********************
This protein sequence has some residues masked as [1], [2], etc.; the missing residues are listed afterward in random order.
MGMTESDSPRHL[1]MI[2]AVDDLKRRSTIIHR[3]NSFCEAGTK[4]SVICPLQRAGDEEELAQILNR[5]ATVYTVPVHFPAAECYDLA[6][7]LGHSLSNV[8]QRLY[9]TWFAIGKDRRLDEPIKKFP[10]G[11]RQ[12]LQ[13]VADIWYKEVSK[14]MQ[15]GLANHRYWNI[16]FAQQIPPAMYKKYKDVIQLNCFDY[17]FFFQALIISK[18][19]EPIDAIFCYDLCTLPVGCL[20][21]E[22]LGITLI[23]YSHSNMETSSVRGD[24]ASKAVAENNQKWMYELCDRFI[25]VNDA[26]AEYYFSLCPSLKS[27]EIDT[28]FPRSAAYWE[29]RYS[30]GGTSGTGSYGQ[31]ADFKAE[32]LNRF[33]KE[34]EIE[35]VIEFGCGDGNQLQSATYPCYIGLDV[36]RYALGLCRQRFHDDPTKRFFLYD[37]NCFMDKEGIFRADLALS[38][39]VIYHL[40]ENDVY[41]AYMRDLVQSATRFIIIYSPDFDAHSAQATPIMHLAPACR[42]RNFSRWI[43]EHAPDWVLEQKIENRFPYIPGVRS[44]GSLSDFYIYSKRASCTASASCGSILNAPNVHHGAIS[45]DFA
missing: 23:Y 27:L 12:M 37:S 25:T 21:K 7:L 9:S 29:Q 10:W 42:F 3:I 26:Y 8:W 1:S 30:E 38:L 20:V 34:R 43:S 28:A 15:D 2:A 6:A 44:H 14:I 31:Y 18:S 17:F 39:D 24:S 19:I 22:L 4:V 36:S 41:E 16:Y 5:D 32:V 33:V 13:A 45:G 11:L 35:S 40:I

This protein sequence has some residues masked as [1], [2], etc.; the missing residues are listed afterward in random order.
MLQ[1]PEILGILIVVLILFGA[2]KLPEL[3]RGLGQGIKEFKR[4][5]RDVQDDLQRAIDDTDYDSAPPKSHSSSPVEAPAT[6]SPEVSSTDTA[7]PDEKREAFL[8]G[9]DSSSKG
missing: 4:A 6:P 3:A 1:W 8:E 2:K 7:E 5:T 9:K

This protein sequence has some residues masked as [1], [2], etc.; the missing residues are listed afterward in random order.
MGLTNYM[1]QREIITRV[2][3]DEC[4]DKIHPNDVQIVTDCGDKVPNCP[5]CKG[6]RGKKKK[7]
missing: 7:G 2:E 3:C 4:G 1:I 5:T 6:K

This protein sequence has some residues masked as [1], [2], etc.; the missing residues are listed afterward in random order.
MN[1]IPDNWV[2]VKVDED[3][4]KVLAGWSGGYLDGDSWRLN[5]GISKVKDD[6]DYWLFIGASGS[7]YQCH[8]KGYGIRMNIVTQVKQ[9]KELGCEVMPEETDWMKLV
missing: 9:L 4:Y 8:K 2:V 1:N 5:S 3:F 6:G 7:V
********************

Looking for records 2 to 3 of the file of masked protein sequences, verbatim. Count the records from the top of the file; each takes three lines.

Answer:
This protein sequence has some residues masked as [1], [2], etc.; the missing residues are listed afterward in random order.
MLQ[1]PEILGILIVVLILFGA[2]KLPEL[3]RGLGQGIKEFKR[4][5]RDVQDDLQRAIDDTDYDSAPPKSHSSSPVEAPAT[6]SPEVSSTDTA[7]PDEKREAFL[8]G[9]DSSSKG
missing: 4:A 6:P 3:A 1:W 8:E 2:K 7:E 5:T 9:K

This protein sequence has some residues masked as [1], [2], etc.; the missing residues are listed afterward in random order.
MGLTNYM[1]QREIITRV[2][3]DEC[4]DKIHPNDVQIVTDCGDKVPNCP[5]CKG[6]RGKKKK[7]
missing: 7:G 2:E 3:C 4:G 1:I 5:T 6:K